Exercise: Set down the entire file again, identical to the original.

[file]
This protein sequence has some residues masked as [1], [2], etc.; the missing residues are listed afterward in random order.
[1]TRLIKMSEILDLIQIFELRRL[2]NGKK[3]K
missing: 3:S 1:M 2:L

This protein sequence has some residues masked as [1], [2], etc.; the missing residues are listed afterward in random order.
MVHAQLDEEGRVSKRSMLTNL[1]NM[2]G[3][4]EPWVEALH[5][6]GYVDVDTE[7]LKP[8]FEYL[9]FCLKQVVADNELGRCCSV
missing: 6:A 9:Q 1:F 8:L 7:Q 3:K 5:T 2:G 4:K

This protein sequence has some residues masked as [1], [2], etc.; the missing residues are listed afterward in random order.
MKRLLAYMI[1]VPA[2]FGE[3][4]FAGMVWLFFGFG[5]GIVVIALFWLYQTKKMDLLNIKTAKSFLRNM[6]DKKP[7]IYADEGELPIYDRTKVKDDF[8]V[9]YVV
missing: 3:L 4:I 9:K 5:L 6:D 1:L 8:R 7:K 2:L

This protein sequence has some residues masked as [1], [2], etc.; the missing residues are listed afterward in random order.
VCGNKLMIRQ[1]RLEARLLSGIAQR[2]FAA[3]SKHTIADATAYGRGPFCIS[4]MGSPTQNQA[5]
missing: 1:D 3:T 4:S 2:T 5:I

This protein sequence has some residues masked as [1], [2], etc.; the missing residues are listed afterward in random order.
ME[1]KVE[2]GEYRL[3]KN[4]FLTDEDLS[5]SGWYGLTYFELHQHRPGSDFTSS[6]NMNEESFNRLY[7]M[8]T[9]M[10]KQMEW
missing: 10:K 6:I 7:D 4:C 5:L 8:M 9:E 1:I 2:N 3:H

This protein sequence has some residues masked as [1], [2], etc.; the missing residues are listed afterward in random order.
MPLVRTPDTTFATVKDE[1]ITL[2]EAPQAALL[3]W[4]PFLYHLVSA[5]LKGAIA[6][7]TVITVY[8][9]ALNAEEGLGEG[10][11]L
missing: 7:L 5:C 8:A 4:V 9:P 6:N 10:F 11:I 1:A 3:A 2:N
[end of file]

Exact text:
This protein sequence has some residues masked as [1], [2], etc.; the missing residues are listed afterward in random order.
[1]TRLIKMSEILDLIQIFELRRL[2]NGKK[3]K
missing: 3:S 1:M 2:L

This protein sequence has some residues masked as [1], [2], etc.; the missing residues are listed afterward in random order.
MVHAQLDEEGRVSKRSMLTNL[1]NM[2]G[3][4]EPWVEALH[5][6]GYVDVDTE[7]LKP[8]FEYL[9]FCLKQVVADNELGRCCSV
missing: 6:A 9:Q 1:F 8:L 7:Q 3:K 5:T 2:G 4:K

This protein sequence has some residues masked as [1], [2], etc.; the missing residues are listed afterward in random order.
MKRLLAYMI[1]VPA[2]FGE[3][4]FAGMVWLFFGFG[5]GIVVIALFWLYQTKKMDLLNIKTAKSFLRNM[6]DKKP[7]IYADEGELPIYDRTKVKDDF[8]V[9]YVV
missing: 3:L 4:I 9:K 5:L 6:D 1:L 8:R 7:K 2:L

This protein sequence has some residues masked as [1], [2], etc.; the missing residues are listed afterward in random order.
VCGNKLMIRQ[1]RLEARLLSGIAQR[2]FAA[3]SKHTIADATAYGRGPFCIS[4]MGSPTQNQA[5]
missing: 1:D 3:T 4:S 2:T 5:I

This protein sequence has some residues masked as [1], [2], etc.; the missing residues are listed afterward in random order.
ME[1]KVE[2]GEYRL[3]KN[4]FLTDEDLS[5]SGWYGLTYFELHQHRPGSDFTSS[6]NMNEESFNRLY[7]M[8]T[9]M[10]KQMEW
missing: 10:K 6:I 7:D 4:C 5:L 8:M 9:E 1:I 2:N 3:H

This protein sequence has some residues masked as [1], [2], etc.; the missing residues are listed afterward in random order.
MPLVRTPDTTFATVKDE[1]ITL[2]EAPQAALL[3]W[4]PFLYHLVSA[5]LKGAIA[6][7]TVITVY[8][9]ALNAEEGLGEG[10][11]L
missing: 7:L 5:C 8:A 4:V 9:P 6:N 10:F 11:I 1:A 3:A 2:N